October 21, 2009 — University of Virginia Army ROTC cadet Kristen Moores is maintaining a family tradition.
Moores, 20, the daughter of active-duty military parents, spent part of her summer in the prestigious Army Basic Airborne Course at Fort Benning, Ga. – a course that both of her parents completed.
"My parents have always encouraged me, but I never felt any pressure to join the military," said Moores, a third-year student majoring in foreign affairs. She set the goal herself of working in intelligence. She is concentrating her studies on the Middle East and is learning Arabic.
"The great thing about the Army is all the opportunities it has provided me," Moores said. "A lot of the things I want to study and the direction I want to go in as far as a career goes are in line with the interests of the Army, so it seemed like a good fit."
When the opportunity arose for Airborne training, Moores, a Gaithersburg, Md., resident, did not hesitate.
Officers who complete the rigorous Airborne program are considered to be among the Army's most valuable, said Lt. Col. Timothy Leroux, commander of the U.Va. Army ROTC. Every member of elite units such as the Rangers and Special Forces is airborne-qualified.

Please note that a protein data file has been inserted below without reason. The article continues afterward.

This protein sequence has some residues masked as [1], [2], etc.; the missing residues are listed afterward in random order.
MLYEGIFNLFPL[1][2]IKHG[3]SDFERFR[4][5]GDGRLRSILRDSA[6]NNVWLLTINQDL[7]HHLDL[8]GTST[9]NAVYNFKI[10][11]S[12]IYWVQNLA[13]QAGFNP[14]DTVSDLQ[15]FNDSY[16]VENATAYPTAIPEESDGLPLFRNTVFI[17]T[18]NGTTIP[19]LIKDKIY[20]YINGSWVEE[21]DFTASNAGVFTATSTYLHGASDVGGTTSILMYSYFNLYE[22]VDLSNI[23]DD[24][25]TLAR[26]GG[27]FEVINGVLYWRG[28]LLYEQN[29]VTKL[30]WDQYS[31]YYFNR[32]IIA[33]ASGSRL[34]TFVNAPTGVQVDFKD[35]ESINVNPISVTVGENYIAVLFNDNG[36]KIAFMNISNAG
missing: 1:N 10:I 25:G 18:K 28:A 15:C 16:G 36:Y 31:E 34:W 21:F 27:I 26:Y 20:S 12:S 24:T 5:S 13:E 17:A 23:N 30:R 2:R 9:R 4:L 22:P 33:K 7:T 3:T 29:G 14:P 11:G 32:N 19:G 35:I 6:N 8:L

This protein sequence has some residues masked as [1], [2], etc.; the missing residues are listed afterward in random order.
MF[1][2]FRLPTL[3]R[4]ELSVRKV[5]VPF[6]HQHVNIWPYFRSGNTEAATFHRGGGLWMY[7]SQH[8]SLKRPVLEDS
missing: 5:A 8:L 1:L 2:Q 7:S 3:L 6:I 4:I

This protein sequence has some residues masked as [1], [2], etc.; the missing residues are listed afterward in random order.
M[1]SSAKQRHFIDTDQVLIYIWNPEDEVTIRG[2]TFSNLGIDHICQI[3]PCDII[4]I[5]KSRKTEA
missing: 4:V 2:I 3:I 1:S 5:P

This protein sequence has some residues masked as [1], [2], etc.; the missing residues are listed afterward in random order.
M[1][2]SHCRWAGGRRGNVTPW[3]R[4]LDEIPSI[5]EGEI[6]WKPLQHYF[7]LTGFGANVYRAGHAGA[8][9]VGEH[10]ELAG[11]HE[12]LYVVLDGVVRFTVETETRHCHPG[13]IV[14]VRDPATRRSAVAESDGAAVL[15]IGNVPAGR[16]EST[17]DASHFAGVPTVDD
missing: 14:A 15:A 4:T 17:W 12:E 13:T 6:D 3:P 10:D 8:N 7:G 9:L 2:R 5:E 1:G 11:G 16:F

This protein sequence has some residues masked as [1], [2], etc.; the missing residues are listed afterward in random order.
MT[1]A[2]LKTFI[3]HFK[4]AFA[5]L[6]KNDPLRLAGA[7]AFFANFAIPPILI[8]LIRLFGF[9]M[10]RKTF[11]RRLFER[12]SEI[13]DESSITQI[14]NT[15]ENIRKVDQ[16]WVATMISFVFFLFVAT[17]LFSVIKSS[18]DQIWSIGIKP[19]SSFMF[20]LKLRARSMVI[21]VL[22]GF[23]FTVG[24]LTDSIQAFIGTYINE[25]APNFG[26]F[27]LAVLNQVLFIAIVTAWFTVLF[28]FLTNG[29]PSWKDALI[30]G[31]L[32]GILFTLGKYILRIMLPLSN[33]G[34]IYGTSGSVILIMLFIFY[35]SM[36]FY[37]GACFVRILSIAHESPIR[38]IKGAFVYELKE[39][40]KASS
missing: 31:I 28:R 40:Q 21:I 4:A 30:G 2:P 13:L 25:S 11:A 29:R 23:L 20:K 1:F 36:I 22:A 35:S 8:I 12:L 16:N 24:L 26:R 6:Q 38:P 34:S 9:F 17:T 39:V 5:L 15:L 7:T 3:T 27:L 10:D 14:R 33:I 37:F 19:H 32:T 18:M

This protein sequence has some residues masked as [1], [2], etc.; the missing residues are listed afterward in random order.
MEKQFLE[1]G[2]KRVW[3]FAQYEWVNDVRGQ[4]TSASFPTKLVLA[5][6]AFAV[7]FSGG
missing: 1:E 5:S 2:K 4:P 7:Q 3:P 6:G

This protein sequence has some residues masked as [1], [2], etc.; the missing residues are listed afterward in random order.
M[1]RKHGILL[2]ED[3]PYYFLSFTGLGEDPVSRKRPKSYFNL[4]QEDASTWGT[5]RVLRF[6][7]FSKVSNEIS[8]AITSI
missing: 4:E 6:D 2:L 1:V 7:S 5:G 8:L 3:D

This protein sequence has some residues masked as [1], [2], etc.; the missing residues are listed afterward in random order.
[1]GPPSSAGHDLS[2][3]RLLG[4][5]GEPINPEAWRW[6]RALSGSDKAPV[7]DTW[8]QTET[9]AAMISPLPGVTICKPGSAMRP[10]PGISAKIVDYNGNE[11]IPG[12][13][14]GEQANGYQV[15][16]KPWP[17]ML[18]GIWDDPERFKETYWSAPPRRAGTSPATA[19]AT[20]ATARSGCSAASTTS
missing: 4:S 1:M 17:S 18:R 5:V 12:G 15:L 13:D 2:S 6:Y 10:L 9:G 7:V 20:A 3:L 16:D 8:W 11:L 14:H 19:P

"It was a great experience to have," she said. "I learned a lot about myself and it was fun jumping out of an airplane.
The three-week experience was difficult, Moores said, but looking back she described it as "fantastic."
"You are surrounded by good people," she said. "You see people from different backgrounds. I think it is cool to have friends all over the country."
During the first week of the program, Moores learned how to fall – specific ways of hitting the ground so she would not injure herself. The second week, the trainees got a small sense of the experience by jumping from towers. In the final week, they jumped out of an airplane at 1,250 feet, five jumps in a week.
"I was usually the first or second jumper, and when the door would open up, I could feel my heart speed up," Moores said. "It was crazy, like getting sucked into a giant vacuum."
The trainees' parachutes were hooked to a static line, which meant all they had to do was jump from the airplane and the chute would open.
"Once out, you get caught in the slipstream of the plane and then you start down and that is a cool feeling," she said, adding, "The landings were never comfortable."
Moores adjusted to the rigors of parachuting in part because she is used to the rigors of competitive swimming and being a member of the University's team.
Her swimming coach, Mark Bernardino, praised her accomplishments.
"She is an NCAA All-American swimmer and she is also an outstanding student with a high grade-point average," he said. "She makes extra sacrifices, and when her ROTC duties interfere with her swimming, practices on her own."
"The Army can be a little difficult for women because they are looked upon as not being as tough," Moores said, noting that she had to prove herself to some of the other trainees. "In the pool, I raced a regular Army soldier and a Marine in the 50-meter freestyle and beat them by a body length."